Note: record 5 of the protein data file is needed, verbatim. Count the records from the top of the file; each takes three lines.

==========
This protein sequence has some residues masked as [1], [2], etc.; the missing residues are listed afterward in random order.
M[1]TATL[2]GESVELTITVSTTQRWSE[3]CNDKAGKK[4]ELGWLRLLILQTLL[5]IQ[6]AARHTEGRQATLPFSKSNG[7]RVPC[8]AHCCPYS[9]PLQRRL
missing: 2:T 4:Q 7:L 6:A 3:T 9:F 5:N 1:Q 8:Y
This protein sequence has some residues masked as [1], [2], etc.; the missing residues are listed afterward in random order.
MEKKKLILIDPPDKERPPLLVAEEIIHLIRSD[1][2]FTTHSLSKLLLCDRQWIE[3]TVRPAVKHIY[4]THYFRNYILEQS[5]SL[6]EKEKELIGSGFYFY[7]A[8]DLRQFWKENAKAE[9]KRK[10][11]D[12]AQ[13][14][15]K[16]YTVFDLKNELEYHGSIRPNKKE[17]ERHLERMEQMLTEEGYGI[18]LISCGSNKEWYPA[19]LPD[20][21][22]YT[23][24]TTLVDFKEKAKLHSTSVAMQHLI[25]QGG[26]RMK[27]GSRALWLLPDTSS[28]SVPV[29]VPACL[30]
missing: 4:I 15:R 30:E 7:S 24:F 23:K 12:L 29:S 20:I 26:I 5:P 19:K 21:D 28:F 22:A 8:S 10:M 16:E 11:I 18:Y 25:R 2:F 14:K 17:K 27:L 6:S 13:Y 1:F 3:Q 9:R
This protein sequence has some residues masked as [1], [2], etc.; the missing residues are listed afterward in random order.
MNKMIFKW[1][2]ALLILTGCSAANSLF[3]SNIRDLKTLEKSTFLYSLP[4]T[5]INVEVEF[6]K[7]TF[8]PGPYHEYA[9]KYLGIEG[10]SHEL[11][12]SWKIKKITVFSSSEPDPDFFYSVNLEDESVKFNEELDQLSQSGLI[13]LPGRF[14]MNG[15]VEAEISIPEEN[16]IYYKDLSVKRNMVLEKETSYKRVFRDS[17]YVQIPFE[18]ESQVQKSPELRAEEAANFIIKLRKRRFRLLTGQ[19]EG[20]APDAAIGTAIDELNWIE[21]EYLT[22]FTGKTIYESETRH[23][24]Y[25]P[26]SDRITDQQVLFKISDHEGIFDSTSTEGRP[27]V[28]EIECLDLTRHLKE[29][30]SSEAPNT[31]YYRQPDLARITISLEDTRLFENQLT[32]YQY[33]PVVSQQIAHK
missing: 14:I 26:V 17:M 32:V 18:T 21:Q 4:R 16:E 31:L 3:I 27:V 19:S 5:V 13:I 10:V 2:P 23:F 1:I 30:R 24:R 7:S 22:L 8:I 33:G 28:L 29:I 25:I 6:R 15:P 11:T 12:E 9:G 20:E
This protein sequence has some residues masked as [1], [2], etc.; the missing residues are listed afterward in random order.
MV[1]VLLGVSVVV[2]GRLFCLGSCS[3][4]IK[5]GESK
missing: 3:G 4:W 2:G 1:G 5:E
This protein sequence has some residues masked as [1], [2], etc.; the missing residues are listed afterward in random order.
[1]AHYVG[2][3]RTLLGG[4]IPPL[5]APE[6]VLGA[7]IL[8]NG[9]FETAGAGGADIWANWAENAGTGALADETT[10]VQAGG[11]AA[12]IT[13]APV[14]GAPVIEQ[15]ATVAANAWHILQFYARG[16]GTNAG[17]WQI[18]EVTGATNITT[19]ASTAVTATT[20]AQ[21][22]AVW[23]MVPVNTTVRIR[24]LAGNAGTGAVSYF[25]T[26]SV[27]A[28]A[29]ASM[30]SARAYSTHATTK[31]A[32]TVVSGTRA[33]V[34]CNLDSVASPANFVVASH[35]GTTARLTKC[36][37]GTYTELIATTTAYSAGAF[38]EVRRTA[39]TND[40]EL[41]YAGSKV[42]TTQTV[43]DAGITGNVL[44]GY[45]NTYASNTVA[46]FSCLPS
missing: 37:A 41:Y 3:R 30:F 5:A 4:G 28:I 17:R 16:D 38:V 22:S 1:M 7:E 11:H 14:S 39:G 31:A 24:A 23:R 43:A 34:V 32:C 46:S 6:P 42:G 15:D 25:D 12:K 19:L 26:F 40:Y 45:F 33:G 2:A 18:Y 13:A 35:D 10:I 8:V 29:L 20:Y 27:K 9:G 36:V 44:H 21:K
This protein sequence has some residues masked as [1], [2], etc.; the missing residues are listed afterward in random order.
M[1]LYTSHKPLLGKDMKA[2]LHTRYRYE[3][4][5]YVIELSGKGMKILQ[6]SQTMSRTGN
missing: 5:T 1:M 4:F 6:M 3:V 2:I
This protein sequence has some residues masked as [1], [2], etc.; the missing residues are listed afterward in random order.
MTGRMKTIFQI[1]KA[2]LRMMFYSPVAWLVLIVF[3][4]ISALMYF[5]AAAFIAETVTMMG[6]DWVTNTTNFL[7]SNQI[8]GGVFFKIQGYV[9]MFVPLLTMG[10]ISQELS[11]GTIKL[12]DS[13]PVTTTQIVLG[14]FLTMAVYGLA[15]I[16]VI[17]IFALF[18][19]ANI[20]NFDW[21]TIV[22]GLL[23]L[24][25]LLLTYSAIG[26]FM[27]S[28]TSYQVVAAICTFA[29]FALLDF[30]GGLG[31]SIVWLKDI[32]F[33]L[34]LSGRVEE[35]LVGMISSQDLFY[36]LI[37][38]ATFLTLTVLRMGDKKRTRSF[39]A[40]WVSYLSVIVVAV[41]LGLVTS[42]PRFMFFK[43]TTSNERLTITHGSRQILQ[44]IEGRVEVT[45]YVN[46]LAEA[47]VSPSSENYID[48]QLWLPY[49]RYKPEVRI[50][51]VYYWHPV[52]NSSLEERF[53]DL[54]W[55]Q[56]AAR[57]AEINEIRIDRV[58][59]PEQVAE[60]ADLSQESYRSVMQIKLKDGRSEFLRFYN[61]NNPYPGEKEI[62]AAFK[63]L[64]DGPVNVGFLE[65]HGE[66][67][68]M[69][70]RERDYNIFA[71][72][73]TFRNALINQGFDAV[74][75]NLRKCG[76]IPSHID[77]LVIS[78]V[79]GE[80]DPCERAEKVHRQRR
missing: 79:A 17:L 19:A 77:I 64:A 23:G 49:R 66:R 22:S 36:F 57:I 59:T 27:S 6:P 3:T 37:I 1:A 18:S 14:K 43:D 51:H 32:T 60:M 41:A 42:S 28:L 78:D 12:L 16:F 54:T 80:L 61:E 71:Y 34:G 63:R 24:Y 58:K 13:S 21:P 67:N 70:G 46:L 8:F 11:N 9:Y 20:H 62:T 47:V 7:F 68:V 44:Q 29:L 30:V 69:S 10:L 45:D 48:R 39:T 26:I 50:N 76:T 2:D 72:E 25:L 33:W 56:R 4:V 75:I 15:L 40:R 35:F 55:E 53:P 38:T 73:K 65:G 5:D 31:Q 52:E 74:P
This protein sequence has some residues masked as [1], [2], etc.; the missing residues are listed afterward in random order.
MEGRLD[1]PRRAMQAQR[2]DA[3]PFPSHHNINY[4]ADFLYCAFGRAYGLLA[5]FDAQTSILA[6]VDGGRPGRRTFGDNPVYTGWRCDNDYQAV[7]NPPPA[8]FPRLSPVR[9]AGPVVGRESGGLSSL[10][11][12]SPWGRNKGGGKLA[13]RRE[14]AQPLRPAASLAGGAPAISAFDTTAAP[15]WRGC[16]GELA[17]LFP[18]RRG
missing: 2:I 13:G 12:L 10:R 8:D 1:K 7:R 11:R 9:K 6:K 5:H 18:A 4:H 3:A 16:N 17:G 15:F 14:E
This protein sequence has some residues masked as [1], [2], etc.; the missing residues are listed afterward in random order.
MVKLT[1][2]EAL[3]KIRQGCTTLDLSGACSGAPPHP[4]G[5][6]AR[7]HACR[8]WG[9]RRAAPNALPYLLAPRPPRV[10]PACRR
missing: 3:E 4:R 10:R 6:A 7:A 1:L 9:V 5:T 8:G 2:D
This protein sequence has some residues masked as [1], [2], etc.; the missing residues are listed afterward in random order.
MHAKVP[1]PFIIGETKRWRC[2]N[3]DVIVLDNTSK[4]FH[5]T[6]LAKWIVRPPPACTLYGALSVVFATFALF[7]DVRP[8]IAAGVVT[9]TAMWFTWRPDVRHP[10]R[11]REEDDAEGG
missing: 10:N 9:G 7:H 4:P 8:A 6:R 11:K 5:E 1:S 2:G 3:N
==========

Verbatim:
This protein sequence has some residues masked as [1], [2], etc.; the missing residues are listed afterward in random order.
[1]AHYVG[2][3]RTLLGG[4]IPPL[5]APE[6]VLGA[7]IL[8]NG[9]FETAGAGGADIWANWAENAGTGALADETT[10]VQAGG[11]AA[12]IT[13]APV[14]GAPVIEQ[15]ATVAANAWHILQFYARG[16]GTNAG[17]WQI[18]EVTGATNITT[19]ASTAVTATT[20]AQ[21][22]AVW[23]MVPVNTTVRIR[24]LAGNAGTGAVSYF[25]T[26]SV[27]A[28]A[29]ASM[30]SARAYSTHATTK[31]A[32]TVVSGTRA[33]V[34]CNLDSVASPANFVVASH[35]GTTARLTKC[36][37]GTYTELIATTTAYSAGAF[38]EVRRTA[39]TND[40]EL[41]YAGSKV[42]TTQTV[43]DAGITGNVL[44]GY[45]NTYASNTVA[46]FSCLPS
missing: 37:A 41:Y 3:R 30:F 5:A 4:G 28:I 17:R 16:D 38:V 22:S 1:M 7:E 11:H 14:S 39:G 31:A 24:A 23:R 43:A 34:V 32:C 46:S 6:P 42:G 15:D 25:D 12:K 19:L 26:F 40:Y 45:F 33:G 2:A 18:Y 13:A 35:D 10:I 8:V 29:L 20:Y 27:K 9:G 36:V 44:H 21:K